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      Comparison of Episodic Memory in Students Suffering with Cerebral Palsy and Normal Students (Original paper)

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          The epidemiology of cerebral palsy: incidence, impairments and risk factors.

          Describing the epidemiology of cerebral palsy (CP), its impairments and risk factors. Literature review 1965-2004. Search terms: Cerebral palsy, incidence, prevalence, impairments, risk factors. In the last 40 years the prevalence of CP has risen to well above 2.0 per 1000 life births. In this time span the proportion of low-birthweight infants rose, the proportion of diplegia decreased, while the proportion of hemiplegia increased. CP is more prevalent in more deprived socio-economic populations. The majority of people with CP have the spastic syndrome of which the diplegic group is the smallest. Dependent on the subgroup of CP, 25-80% have additional impairments. A large proportion has some kind of cognitive impairment; the prevalence varies with the type of CP and especially increases when epilepsy is present. Epilepsy is present in 20-40%; it is most common among the hemi- and tetraplegics. Sensibility of the hands is impaired in about half. Chronic pain is reported by more than a quarter of the adults. Up to 80% have at least some impairment of speech. Low visual acuity is reported in almost three-quarters of all children. Half of all children have gastrointestinal and feeding problems. Stunted growth occurs in a quarter, while under- or overweight problems are present in half of the children. Almost 70% of people with spastic CP have abnormal brain CT findings; abnormal cranial ultrasounds is most strongly associated with hemiplegia, normal cranial ultrasounds with diplegia. The most important risk factors for CP are low birthweight, intrauterine infections and multiple gestation.
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            Children with spastic cerebral palsy, their cognitive functioning, and social participation: a review.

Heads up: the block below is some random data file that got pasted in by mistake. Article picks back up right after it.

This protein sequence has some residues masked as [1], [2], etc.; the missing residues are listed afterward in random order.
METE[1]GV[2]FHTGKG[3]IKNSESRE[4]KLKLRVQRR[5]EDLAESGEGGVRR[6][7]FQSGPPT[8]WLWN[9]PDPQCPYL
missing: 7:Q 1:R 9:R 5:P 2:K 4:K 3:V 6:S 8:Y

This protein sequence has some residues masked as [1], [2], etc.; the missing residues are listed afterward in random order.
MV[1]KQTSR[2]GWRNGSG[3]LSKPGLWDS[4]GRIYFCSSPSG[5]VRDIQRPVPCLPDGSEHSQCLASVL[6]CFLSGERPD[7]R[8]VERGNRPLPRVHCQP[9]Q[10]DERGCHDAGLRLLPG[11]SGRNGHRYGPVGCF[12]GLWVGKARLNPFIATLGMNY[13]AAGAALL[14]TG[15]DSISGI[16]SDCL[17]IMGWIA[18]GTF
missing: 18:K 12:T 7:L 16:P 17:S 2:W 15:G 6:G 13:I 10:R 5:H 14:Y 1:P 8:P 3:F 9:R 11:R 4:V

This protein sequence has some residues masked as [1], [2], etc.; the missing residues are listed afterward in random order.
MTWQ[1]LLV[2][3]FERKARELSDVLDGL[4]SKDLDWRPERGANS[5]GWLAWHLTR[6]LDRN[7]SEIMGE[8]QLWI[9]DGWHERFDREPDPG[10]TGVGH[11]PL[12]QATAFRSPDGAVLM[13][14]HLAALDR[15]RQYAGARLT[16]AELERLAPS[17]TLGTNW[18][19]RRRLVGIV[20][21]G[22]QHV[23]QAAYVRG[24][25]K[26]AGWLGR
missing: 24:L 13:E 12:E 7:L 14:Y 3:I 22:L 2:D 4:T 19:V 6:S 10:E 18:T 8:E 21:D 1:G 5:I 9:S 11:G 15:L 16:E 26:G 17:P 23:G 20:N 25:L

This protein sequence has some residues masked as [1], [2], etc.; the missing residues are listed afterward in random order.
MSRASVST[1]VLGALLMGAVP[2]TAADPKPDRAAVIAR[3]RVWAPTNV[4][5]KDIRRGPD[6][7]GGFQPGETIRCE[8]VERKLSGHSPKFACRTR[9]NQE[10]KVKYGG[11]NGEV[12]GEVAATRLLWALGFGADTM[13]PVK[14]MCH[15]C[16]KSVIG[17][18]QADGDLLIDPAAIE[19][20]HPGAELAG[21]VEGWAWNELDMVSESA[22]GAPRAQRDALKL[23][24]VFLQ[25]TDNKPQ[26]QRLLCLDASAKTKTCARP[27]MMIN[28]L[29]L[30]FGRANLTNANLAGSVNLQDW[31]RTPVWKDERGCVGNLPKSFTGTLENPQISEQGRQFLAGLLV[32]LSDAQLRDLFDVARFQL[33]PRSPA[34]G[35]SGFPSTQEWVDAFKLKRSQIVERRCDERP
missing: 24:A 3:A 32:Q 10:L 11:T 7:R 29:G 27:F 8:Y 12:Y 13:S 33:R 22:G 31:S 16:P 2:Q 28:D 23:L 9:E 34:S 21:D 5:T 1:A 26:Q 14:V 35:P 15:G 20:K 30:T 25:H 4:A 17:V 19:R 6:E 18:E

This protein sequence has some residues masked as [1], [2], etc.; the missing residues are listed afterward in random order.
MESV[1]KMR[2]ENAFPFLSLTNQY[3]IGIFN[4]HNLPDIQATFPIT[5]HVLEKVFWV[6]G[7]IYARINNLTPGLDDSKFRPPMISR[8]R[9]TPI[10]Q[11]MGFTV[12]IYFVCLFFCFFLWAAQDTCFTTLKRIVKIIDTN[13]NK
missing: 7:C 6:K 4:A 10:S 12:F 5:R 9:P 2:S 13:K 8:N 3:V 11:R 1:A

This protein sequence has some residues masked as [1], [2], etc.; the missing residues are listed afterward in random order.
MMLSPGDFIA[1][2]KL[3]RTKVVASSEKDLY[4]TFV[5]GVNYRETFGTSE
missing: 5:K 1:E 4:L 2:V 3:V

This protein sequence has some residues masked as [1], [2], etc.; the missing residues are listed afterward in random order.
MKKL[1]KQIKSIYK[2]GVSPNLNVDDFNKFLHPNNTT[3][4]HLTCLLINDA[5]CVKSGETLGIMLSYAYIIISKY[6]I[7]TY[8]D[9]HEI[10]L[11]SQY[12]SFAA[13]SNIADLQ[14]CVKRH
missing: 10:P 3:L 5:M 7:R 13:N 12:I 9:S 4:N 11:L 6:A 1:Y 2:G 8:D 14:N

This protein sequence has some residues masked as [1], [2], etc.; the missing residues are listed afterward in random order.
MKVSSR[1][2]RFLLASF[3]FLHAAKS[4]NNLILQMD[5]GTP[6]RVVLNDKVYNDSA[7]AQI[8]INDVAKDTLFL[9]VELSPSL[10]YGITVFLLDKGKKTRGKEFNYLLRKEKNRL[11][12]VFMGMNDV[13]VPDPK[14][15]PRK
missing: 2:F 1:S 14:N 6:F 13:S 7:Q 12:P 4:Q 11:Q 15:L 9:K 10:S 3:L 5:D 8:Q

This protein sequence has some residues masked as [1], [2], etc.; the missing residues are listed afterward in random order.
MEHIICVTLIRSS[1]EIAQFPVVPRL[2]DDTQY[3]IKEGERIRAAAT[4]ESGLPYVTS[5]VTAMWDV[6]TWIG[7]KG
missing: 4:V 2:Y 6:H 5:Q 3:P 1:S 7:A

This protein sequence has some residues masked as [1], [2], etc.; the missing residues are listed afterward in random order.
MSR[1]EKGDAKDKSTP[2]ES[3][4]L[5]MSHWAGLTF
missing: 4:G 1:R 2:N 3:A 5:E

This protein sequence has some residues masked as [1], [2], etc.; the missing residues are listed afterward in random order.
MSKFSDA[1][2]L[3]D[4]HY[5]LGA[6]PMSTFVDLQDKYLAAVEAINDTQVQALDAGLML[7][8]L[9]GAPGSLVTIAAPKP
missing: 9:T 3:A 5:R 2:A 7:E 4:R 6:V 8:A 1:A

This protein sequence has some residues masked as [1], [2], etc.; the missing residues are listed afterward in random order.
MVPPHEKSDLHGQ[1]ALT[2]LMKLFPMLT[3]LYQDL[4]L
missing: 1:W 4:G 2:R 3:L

L. Böttcher (2009)
            White matter lesions are often seen in children with spastic cerebral palsy (CP). Evidence points to specific impairment of attentional, visuospatial, and executive functions; although both attention and executive functions are relatively unexplored in spastic CP. The few recent studies on language functions in mild or moderate CP point to well-functioning language. The presence of specific cognitive impairments may, in part, explain why children with spastic CP have a higher risk of learning disabilities and problems in peer relations. However, to understand the development of cognitive impairments, it is necessary to include how social participation feeds back on cognitive processes.
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              Attentional and executive impairments in children with spastic cerebral palsy.

              Children with cerebral palsy (CP) are reported to have learning and social problems. The aim of the present study was to examine whether children with CP have impairments in attention or executive function. We examined attention and executive function with standardized neuropsychological measures in a group of children with unilateral (n=15) or bilateral (n=18) spastic CP (14 females, 19 males, mean age 11y 4mo, SD 1y 1mo, range 9y 1mo-13y 7mo; Gross Motor Function Classification System level I n=22, II n=3, III n=6, and IV n=2). Performance was compared with test norms. Verbal cognitive functioning fell within the normal range, whereas sustained (p=0.001) and divided attention (p<0.001) were found to be impaired. Greater impairment was observed in executive function in general (p<0.001) and in inhibition (p=0.038) and shifting (p<0.001) in particular. No significant difference was found between types of CP (unilateral and bilateral). Performance of all timed tasks was slower than the test norm (p<0.00). The finding of slower performances across tasks may indicate a general impairment in efficiency of information processing in relation to white-matter lesions. Impairments in attention and executive functions are present in children with CP and may help to explain why these children have increased social and learning problems.
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                Author and article information

                Journal
                Clinical Social Work and Health Intervention
                CSWHI
                Journal of Clinical Social Work and Health Intervention
                2222386X
                20769741
                October 20 2017
                October 20 2017
                : 8
                : 3
                : 21-27
                Article
                10.22359/cswhi_8_3_04
                © 2017

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